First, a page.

bookish posts reviews

Always Coming Home by Ursula K Le Guin

I’ve had a previously undeclared quest over the past few years to read as much Ursula K Le Guin as I can. Her more well known and recent works–like Earthsea and Annals of the Western Shore–are old friends, but she wrote a lot more. A number of those earlier and more forgotten works are now being reissued, which helps except that it also fills me with rage that these seminal books from a giant figure in SFF are just now being republished after her death.. (I have a lot to say about a system which ignores women writers while they live and rewards them with posthumous praise, which allows them in only when they’re writing in “approved” genres and then slams those genres as immature and less important, #ursulashouldhaveanobel, Joanna Russ was right. Read and recognize women writers.)

SO. I am both really sad at the circumstances and glad to have finally read Always Coming Home. It’s a strange book, a book that’s almost all un-narrative. I called it a book of worldbuilding on Twitter by which I meant that it’s the kind of work SFF writers usually do invisibly to create a world which they then write a narrative in, work which remains largely hidden but without which the world doesn’t come alive. Here, this work makes up most of the book. I didn’t realize until just now that this almost exactly the description of “women’s work” but having realized it, I can’t stop thinking about it.

Le Guin calls Always Coming Home an “archaeology of the future”–a record of the daily life, beliefs, and practices of a people who live in some version of a future California. It’s an idea which I think was important to her understanding of the book and structuring of it. But it made me uneasy, because archaeology is such a fraught and political field, which has often been used in the service of western colonialism and white supremacy. And I don’t know that Le Guin ever fully grapples with the implications of setting her project in that context. If anyone knows of perspectives from Native critics on this, I want to read them.

That unease is real and I don’t want to just lay it down and say that this book is great regardless. But I will say that Always Coming Home succeeds far better than it has any right to. The narrative form is deliberately challenging and asks us to set aside our notions of what a book should be. It asks us to set aside our understanding of books themselves. As one of the Kesh people says, “Books are mortal. They die. A book is an act; it takes place in time, not just in space. It is not information, but relation.”  I said on Twitter that one of Le Guin’s great gifts is the ability to unsettle and force the reader out of our comfortable patterns of thought. I don’t always agree with her–in fact I often disagree–but I’m always enriched by doing so.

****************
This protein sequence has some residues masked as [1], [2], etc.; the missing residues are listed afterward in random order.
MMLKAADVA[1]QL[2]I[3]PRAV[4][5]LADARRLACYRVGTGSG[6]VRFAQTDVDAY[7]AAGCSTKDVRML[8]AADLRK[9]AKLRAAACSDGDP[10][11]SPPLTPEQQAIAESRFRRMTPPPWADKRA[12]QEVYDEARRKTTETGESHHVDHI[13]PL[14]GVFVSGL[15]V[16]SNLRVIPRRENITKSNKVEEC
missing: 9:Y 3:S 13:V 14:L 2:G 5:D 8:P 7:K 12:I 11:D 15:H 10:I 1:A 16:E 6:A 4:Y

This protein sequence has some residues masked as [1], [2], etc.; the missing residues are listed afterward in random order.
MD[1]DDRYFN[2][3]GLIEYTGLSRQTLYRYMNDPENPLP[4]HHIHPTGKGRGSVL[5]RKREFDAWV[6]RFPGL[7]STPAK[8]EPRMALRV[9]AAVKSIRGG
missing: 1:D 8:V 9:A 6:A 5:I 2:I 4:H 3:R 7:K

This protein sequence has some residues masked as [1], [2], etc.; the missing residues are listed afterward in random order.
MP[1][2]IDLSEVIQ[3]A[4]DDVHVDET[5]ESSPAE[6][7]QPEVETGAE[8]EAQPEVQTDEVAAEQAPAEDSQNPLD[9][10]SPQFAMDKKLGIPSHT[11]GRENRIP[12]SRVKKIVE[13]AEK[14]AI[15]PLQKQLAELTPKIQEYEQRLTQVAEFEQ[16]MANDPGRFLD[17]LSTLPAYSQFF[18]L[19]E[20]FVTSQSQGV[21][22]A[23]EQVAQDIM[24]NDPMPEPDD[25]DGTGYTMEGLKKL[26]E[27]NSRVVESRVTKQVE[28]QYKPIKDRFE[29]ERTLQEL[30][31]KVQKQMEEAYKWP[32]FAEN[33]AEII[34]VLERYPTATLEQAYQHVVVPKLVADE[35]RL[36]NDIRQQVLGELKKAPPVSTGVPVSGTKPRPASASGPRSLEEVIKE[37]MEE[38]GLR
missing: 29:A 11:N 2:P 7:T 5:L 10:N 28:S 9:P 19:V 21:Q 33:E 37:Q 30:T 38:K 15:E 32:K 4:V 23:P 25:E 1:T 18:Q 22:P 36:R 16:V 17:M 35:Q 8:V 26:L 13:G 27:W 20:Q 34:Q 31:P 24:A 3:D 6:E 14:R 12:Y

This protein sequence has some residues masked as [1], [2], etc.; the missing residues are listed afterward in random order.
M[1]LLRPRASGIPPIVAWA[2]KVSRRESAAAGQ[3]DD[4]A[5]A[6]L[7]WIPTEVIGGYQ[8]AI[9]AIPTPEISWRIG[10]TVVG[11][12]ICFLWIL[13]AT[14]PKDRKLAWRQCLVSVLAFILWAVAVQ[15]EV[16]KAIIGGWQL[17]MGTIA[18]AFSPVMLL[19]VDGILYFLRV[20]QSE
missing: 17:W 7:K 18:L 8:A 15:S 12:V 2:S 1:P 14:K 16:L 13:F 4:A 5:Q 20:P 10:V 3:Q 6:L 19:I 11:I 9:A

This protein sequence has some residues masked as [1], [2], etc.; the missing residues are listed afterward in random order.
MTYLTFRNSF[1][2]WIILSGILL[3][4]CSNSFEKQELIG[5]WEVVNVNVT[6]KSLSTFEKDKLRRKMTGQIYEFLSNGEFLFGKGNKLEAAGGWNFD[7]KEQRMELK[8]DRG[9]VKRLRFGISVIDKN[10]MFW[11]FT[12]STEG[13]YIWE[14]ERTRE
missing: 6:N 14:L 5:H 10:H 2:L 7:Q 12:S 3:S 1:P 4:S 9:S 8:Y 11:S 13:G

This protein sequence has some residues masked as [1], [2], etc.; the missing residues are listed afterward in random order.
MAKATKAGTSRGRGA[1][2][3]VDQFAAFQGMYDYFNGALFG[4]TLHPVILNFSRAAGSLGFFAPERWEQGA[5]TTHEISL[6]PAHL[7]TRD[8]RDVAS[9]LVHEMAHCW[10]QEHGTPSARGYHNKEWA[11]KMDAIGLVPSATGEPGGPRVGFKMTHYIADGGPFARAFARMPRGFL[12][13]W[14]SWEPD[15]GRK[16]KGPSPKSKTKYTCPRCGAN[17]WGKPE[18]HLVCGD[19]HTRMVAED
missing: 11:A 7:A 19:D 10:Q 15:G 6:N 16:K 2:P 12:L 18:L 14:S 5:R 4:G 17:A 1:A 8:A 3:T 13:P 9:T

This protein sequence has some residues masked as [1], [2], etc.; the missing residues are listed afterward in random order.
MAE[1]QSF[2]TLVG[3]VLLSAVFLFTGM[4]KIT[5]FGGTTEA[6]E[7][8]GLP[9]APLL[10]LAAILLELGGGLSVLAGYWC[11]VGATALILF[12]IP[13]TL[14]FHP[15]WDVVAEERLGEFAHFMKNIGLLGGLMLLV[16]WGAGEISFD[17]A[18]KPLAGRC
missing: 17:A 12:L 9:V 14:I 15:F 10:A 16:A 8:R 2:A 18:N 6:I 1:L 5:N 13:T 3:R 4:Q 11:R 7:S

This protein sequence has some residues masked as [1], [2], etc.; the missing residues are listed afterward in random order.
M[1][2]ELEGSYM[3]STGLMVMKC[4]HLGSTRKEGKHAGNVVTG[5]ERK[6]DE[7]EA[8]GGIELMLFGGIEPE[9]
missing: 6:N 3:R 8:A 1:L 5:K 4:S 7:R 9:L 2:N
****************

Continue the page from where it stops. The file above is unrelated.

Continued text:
One of her other great gifts is the strength of her language. There’s a way that she wrote which holds so much emotional density and complexity of meaning in a few words. It’s not simply that she was good at stringing words together in a nice-sounding sentence. It’s that she uses these nice-sounding sentences sparingly and effectively, so that they hold more meaning and more emotion than they otherwise would. I can’t really describe this in technical writing terms, but  as a reader I feel it every time.

Perhaps my least favorite parts of the book are the moments when the compiler, the archaeologist, herself speaks. These are all titled “Pandora” and I found them distracting from the main sections of the book, and the places where the archaeology aspect of the project was most troubling. The one exception is the section where Pandora talks with one of the Kesh people about about information, and the flawed systems we have in place for access to it.

Because this book is very long and very rich, I could talk about a lot more. But instead, I will just quote part of one of the poems in the book, meant as an initiation song for the people who leave the Valley that is their home and go out into the wider world.

“Please bring strange things.
Please come bringing new things.
Let very old things come into your hands.
Let what you do not know come into your eyes.”